I'll just keep using all JHP.
I'll just keep using all JHP.
There is very little in a house that would warrant an FMJ. Refrigerators, freezers and that sort of thing but most any other round will go right through furniture and walls. The concern in a home defense scenario is over penetration where your rounds go outside the house. FMJs to that better than anything else.
In general, you want the hardest-hitting round you can shoot accurately and that runs through your gun flawlessly.
The mixed-round philosophy presupposes some particular sequence of events. But there's no way to know beforehand what's going to happen. Maybe the BG will be behind cover first, and then charge you second. Having a mixture of rounds in your magazine can arguably affect your accuracy and the reliability of your weapon.
Instead of thinking in that way, I'd put a lot more emphasis on learning to remain calm, taking your time and hitting your target with the first shot.
The FBI test all the LE JHP through gel, walboard, plywood and safety glass, even car doors... The Federal LE Tactical HST and Winchester Ranger T LE passed those test w/ flying colors. Exactly the two rounds I use in my EDC .40.
My view is that a decently powerful JHP is plenty capable of reaching an assailant through most simple barriers, including doors, walls, car doors, fencing and the like. Won't penetrate windshields necessarily, or tougher barriers. But then, it's less likely to go zipping through to the degree that FMJ will. That's a good enough compromise for me. A magazine of JHP.Quote:
The author recommended the first 3 or 4 rounds should be hollow point with the remaining rounds FMJ.
His rationale was that if you miss with the first few, the BG might dive for cover, in which case the FMJ rnds could still eliminate the threat behind a wall or couch or whatever.
The problem with this approach is that it anticipates a scenario that will likely never unfold. This approach could box in your "mindset" and constrain options that might otherwise be available.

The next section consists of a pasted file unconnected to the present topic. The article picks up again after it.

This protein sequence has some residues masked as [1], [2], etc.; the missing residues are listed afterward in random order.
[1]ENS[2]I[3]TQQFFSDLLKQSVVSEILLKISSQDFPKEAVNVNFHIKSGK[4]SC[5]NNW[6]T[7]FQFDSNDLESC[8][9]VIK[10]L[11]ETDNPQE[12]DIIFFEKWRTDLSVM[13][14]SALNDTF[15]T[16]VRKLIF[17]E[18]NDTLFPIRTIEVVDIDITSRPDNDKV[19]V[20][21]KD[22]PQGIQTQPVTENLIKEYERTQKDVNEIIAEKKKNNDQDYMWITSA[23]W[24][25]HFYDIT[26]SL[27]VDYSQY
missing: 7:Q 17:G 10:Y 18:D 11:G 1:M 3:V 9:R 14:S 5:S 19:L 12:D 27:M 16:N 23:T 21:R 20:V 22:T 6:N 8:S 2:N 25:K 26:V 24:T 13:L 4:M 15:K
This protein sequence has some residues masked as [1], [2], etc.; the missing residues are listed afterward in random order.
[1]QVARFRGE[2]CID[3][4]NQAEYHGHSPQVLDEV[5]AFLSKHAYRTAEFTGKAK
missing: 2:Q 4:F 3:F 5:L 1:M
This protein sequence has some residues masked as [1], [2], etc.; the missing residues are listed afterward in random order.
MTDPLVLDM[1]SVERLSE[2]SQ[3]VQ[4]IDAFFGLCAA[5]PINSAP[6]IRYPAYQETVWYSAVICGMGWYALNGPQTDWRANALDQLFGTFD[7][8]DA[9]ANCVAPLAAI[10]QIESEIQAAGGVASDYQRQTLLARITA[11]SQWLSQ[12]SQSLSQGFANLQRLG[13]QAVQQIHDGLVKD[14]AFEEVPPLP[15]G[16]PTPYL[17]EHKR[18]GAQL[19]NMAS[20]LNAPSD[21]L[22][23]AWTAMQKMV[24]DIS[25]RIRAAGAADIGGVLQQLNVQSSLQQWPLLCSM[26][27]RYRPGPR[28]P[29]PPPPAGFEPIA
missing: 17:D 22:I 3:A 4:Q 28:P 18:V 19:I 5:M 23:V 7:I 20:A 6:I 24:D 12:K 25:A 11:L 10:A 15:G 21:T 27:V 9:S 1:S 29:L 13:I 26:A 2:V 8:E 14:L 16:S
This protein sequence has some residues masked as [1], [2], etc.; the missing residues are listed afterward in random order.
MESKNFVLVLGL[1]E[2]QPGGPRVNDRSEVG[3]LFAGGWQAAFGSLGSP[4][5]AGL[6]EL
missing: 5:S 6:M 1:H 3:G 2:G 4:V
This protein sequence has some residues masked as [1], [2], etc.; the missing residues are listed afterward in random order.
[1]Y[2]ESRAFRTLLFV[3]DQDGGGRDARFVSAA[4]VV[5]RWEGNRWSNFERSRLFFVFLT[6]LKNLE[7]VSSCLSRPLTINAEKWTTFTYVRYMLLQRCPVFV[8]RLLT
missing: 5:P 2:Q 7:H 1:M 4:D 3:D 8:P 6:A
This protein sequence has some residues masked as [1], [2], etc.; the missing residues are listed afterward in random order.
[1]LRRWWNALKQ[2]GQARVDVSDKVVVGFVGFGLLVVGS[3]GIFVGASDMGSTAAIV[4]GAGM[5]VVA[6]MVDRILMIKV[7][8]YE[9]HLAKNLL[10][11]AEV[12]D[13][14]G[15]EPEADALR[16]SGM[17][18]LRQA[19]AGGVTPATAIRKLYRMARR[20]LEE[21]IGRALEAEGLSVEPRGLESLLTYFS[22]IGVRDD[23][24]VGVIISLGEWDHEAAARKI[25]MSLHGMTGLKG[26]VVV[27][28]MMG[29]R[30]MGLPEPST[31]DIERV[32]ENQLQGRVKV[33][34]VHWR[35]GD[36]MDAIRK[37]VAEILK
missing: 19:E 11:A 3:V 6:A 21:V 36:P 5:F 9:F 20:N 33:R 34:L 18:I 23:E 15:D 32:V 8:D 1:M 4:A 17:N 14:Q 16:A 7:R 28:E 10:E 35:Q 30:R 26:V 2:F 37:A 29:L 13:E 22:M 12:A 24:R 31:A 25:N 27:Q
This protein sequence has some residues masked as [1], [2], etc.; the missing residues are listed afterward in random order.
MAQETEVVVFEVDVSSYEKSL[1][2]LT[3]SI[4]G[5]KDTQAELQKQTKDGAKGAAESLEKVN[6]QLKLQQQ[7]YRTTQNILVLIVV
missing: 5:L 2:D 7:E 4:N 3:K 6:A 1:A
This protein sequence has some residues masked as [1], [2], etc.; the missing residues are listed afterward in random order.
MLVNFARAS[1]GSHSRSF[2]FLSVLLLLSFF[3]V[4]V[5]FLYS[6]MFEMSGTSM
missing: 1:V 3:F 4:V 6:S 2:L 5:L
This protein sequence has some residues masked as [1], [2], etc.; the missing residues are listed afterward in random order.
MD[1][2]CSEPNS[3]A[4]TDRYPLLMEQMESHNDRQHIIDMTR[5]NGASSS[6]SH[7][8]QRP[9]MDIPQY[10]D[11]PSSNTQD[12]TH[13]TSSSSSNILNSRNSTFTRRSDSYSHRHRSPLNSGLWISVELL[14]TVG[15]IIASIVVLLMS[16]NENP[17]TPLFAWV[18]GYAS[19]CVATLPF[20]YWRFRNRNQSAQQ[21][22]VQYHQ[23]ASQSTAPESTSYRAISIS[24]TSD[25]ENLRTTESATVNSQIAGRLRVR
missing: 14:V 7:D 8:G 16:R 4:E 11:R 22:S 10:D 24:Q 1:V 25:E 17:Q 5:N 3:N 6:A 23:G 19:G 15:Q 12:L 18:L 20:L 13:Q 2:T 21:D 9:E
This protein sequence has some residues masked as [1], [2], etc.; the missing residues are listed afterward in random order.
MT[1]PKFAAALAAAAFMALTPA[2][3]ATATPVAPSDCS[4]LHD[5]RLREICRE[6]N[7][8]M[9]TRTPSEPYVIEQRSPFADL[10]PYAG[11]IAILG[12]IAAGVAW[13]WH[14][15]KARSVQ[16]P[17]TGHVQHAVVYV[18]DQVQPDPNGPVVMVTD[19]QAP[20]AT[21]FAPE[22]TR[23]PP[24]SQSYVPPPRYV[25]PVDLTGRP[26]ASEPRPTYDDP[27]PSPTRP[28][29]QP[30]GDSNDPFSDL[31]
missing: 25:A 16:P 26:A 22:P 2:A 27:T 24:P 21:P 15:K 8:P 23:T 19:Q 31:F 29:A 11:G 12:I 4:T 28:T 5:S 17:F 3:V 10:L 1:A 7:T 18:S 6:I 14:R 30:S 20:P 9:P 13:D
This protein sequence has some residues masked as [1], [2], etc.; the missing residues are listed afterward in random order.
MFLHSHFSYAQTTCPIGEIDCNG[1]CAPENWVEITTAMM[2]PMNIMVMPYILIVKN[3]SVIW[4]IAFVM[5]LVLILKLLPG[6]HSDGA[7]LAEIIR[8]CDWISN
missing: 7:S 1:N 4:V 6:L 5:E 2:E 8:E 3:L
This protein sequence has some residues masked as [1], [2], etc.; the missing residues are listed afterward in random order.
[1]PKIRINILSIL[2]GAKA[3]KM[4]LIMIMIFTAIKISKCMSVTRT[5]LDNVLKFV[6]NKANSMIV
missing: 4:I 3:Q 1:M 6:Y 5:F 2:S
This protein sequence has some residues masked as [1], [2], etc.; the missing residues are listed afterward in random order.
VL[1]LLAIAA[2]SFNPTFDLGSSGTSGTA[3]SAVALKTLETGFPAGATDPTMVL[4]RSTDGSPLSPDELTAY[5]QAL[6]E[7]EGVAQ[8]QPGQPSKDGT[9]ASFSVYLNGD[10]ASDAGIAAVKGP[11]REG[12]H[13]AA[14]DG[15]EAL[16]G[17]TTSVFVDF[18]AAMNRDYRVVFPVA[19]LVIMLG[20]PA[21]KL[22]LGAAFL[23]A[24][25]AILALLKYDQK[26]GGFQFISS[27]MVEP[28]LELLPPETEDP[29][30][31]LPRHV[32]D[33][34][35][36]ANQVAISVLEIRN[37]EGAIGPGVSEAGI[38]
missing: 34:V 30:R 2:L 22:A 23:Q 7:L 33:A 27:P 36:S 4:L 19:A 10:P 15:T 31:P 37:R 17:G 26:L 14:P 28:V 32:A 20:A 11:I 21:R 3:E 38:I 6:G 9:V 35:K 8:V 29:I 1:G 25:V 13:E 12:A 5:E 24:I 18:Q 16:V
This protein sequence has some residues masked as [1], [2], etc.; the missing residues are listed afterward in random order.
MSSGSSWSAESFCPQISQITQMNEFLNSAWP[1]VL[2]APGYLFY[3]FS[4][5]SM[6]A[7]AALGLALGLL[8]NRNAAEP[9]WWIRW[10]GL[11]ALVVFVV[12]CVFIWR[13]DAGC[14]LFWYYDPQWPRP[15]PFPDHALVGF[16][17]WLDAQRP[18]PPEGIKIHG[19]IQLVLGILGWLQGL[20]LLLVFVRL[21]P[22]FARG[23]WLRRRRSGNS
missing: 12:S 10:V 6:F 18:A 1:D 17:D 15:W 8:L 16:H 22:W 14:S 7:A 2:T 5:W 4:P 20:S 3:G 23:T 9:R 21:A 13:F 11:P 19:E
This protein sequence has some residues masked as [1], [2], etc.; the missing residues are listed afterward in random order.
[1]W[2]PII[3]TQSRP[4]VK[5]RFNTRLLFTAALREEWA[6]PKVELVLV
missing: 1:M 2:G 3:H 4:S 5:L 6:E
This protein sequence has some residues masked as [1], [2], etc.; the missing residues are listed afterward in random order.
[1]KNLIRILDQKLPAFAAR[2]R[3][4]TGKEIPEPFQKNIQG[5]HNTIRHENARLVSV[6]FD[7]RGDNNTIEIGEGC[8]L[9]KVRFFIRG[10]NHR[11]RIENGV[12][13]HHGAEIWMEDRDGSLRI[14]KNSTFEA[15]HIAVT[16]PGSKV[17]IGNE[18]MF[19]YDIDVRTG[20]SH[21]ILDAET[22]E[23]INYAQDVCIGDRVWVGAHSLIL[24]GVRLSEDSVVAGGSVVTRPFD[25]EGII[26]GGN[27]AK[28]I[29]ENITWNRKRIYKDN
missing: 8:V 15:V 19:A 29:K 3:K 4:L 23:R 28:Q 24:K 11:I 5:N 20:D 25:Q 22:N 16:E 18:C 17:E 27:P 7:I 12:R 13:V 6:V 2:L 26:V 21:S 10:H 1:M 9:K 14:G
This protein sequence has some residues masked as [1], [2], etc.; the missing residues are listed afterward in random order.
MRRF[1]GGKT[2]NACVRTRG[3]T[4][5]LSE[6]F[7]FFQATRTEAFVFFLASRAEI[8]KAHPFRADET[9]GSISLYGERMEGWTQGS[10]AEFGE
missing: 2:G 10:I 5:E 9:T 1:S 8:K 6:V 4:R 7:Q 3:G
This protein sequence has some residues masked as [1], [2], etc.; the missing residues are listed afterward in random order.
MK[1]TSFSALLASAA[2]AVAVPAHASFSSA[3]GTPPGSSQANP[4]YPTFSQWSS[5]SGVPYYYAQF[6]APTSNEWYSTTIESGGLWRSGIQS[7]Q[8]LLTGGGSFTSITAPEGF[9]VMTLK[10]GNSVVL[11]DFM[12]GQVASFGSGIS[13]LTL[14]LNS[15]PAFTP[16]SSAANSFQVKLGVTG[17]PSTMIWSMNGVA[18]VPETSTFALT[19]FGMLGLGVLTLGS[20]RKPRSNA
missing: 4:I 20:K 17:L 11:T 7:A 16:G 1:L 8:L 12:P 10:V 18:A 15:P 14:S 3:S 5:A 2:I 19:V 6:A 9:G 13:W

Take a look at what DocGKR recommends over on M4Carbine.net - his advice is in the "Terminal Ballistics" section.
I'll stick with 185 gr. DPX in my EDC.
The practice of stacking mags goes back a long way. One of the main issues is that just like stacking a mag tube on a shotgun you never seem to have the right ammo when you need it and there is no way you keep track of the rounds fired and can honestly say ok the next one is buckshot, slug and so on.
If needed carry an extra mag of HB as your last one or if you need to change mags to HB you know where it is.
What cover (in a home) will negate a hollow point? A fridge maybe but those are usually against a wall leaving one side of cover,maybe two. At that point id rather flank then use fmj.
So your first couple of shots either missed their target or were way off target and just "winged him" and now you are in a good old fashion gunfight against some crazy BG who is drug infested or really good at this "burglary w/firearm stuff" or both and switching bullets is going to make things get better for you? That is why I start with a 12g with buckshot--he WILL NOT just get "winged".
I dont like buck though, not for this anyway, what if he's near my wife or kid?
A lot of "what ifs" to consider. One type of ammo (JHP) is more likely to work in most cases. Save the FMJ for range practice.
my great uncle ted was a cop and corrections officer and he once told me " my gun (shotgun) has a beanbag,two slugs then nothin' but double ot." not the same situation but that's what he did. Im not sure why he did it that way exactly, he died when i was still a kid so we didn't talk shop too much, but i think the idea was a "warning" two specific shots for lone issues then reliable spread there on out.
While I don't see the need or benefit of staggering the loads, if you elect to do so, please ensure your gun is reliable if so loaded.
When I do carry more than one spare mag, frequently one of the spares is loaded with FMJ so if I absolutely need it, I have it.